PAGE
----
syria, Persia, Greece, and Rome flourish and decay. Still works the restless spirit of change and vague political desire. The student of political science turns almost in vain to history, when he asks for a government, the fundamental principle of which is security, lasting security. We ask almost in vain for the form of government and the set of principles that will make men for allegiance, are the only desiderata asked by the subject; happy, and keep them so. Protection and security, in return, but history rarely shows him where they are attainable, never where they have been lastingly conferred. Political science will teach him, as an elementary principle, that the great features of all good government are, the greatest good to the greatest number; the surrender of the least amount of personal liberty for the better preservation of the rest. But change, change, insecurity, and decay, are stamped upon every government the world has ever seen. The Norman succeeds the Saxon; and laws, customs, manners, and language itself receive the stamp of the conquerer. Again will history point us to houses that have stood for centuries-that have held the wand of power by undisputed title-swept away; a new order of things springing up: while the people are subjected to all the horrors incident to revolution and abrupt change in all those principles of their government on which they had relied for protection. It shows us dynasties falling into decayit points us to a Cromwell uprooting hereditary power; and again it shows us hereditary power supplanting the short-lived regime inaugurated by Cromwell. It shows us the ultima ratio regum,' too often appealed to for the happiness and prosperity of the people, the gordian knot of the right of succession cut by the sword, and it shows us a wild thirst for power, sacrificing the best interests of a helpless people on the altars of unholy ambition."

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Not many of our public functionaries, who occupy high positions in virtue of certain oratorical abilities which they are supposed to possess, could express themselves more sensibly or more forcibly than this. Our young author makes some bold but just criticisms on certain tendencies in public opinion and public taste, which we should be pleased to reproduce; but our diminished space will only permit us to observe, in general terms, that in our opinion he possesses an amount of intellectual power, which, if properly exercised, is capable of effecting much good.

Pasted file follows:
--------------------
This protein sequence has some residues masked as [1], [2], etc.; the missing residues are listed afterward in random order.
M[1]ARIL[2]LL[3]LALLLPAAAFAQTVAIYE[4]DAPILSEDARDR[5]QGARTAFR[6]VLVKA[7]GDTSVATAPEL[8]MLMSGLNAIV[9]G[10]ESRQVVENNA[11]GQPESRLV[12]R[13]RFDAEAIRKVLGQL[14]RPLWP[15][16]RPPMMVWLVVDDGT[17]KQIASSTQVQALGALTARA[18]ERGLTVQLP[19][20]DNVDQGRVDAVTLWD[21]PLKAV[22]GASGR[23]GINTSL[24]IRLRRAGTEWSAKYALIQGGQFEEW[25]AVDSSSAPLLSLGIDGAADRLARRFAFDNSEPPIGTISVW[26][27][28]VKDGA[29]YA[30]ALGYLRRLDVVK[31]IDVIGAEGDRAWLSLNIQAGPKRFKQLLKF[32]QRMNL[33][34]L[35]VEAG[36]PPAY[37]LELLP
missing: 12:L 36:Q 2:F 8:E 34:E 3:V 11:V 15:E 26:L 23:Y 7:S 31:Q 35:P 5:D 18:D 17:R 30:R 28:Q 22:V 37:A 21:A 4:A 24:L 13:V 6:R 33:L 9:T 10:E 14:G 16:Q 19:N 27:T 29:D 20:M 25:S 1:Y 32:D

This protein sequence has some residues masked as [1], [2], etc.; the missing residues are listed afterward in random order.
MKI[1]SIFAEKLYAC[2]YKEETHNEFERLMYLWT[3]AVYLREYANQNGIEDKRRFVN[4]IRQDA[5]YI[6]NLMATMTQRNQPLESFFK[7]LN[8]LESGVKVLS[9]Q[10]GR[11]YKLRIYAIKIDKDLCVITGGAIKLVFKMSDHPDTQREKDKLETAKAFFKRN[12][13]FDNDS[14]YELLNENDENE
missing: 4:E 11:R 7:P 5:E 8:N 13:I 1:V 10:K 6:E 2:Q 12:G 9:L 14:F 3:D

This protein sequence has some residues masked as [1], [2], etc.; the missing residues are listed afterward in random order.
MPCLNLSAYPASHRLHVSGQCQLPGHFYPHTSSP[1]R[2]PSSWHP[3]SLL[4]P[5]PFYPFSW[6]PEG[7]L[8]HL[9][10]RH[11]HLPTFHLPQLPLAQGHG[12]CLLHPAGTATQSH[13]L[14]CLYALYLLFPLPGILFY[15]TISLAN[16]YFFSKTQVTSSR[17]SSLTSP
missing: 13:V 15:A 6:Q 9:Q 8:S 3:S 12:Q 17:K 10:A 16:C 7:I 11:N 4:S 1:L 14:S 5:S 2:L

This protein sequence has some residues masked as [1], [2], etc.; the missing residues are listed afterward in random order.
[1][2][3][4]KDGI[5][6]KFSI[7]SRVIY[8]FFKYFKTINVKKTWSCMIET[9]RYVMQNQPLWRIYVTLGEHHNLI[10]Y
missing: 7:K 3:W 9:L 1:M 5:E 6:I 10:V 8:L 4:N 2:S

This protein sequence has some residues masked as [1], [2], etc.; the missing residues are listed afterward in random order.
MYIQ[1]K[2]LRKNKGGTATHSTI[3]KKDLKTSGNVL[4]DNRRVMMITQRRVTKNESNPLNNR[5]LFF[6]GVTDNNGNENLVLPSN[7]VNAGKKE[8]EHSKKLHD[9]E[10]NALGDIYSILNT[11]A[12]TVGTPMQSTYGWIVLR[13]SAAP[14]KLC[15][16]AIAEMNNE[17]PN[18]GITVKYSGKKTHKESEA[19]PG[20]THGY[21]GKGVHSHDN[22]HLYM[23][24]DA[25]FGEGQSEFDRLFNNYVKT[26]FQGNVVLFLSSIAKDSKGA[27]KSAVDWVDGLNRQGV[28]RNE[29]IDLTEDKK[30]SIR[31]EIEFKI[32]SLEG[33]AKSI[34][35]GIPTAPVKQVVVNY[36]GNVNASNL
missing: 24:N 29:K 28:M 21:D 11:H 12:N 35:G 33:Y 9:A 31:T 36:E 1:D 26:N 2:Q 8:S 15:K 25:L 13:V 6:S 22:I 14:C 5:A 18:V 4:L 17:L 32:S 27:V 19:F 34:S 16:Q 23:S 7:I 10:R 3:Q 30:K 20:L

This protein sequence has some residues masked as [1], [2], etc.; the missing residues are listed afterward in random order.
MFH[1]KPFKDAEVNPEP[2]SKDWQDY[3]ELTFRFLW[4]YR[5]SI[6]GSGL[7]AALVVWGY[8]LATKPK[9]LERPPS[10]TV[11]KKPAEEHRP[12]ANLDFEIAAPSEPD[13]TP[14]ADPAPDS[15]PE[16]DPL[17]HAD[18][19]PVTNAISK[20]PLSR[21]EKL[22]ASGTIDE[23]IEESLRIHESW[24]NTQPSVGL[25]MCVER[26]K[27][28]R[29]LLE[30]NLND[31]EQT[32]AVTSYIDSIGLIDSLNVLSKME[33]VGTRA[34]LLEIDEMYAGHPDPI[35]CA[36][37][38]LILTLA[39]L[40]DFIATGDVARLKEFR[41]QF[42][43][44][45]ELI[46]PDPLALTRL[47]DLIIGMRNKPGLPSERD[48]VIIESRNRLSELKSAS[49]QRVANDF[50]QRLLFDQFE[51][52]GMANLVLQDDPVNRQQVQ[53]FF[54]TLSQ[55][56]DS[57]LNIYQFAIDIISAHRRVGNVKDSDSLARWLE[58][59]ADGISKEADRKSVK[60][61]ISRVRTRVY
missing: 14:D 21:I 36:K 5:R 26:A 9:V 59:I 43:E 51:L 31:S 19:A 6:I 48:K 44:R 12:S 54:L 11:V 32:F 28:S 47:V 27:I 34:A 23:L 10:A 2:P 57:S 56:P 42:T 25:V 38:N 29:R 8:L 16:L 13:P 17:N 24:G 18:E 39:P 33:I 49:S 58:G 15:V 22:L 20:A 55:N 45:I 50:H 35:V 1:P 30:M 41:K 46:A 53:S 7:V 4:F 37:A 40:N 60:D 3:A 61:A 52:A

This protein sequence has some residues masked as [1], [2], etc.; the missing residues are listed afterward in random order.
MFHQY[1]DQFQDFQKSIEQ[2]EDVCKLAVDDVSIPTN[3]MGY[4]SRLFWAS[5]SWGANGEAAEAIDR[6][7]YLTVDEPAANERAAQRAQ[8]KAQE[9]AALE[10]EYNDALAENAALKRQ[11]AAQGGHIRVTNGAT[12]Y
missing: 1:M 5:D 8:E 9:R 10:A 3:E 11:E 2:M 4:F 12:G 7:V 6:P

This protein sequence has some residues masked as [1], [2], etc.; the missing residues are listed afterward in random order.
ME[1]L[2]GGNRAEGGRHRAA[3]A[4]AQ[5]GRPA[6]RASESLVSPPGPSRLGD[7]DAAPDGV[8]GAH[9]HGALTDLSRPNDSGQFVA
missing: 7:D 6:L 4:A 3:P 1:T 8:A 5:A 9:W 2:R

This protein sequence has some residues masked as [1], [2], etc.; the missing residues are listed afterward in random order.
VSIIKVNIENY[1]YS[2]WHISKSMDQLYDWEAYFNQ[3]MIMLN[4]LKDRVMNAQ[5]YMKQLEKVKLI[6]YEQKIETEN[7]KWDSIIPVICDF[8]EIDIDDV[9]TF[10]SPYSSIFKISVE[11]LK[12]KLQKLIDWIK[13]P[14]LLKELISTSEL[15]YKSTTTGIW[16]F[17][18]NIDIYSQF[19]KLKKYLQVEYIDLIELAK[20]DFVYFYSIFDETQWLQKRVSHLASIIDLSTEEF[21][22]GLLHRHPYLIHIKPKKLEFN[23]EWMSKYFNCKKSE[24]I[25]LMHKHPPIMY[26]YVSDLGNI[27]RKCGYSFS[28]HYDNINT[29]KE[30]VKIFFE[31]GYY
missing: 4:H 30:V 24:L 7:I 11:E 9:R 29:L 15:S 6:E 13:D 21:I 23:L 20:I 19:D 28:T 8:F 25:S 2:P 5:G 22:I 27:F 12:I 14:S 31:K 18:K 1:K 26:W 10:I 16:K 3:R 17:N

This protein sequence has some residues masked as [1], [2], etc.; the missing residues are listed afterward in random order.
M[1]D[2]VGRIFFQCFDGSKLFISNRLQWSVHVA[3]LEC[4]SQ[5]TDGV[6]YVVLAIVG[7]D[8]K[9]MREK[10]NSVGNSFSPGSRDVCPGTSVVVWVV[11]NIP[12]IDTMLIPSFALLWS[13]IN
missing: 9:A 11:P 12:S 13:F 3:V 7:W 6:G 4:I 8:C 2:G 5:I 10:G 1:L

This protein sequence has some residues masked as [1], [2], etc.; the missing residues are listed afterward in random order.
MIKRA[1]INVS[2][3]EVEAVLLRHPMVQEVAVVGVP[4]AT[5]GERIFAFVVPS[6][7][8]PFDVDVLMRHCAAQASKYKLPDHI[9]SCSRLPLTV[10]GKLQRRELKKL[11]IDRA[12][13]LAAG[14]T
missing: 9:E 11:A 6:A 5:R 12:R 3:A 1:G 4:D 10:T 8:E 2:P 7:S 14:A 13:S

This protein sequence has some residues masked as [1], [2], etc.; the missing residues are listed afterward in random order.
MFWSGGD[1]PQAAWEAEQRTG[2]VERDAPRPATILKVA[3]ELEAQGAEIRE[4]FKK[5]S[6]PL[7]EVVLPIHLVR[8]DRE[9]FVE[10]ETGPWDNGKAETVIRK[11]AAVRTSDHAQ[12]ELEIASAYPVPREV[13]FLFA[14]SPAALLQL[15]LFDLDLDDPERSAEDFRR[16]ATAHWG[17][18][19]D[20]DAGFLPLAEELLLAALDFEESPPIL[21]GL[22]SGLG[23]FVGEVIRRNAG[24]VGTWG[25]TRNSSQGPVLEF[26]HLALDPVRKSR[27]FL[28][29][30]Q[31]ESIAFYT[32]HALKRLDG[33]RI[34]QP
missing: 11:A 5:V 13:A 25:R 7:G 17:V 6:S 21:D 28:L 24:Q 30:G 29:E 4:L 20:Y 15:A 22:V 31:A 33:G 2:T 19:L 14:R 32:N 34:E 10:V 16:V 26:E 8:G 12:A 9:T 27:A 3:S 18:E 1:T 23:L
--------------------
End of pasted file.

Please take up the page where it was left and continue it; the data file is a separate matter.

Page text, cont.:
We cannot speak in similar terms of the poem in the same pamphlet, entitled "The Ravages of Time," although, as a specimen, of easy and, generally correct, versification, it must be regarded as a clever performance for a student. The difficulty is, that even Georgetown College cannot make a poet when nature has forgotten to supply the germ. Not but there are good thoughts happily and vigorously expressed in these stanzas-nay more, there are those who would be highly offended if it were alleged that they do not possess the true poetic spirit, in whose published works there are not many better lines than these:

"O dark, mysterious time! what tongue can tell
Thy natal hour? When shall thy funeral knell
Be rung by spectres grim?
Creation's dawn beheld thee in thy birth;
Dissolving nature and the quaking earth
Shall chant thy requiem hymn.

"The ravages of time! how sad the word,—
The churchyard, where our brightest hopes interred,
Tell of a mortal race.

In Time's vast sepulchre the brooding cares
Which hover 'round us here, our frenzied fears,
All find a resting-place."

This is earnest and solemn; still it is but honest prose in the form of poetry. That it gives evidence of a high degree of culture, and a thoughtful, philosophic turn of mind, far be it from us to deny. But this is not sufficient; we should perhaps omit to say so, however, were we not of opinion that there is no commodity less useful than indifferent poetry. We would, therefore, advise the author rather to cultivate prose, at least rest yet awhile, availing himself of the precept of Boileau, as he well may without going beyond his professors: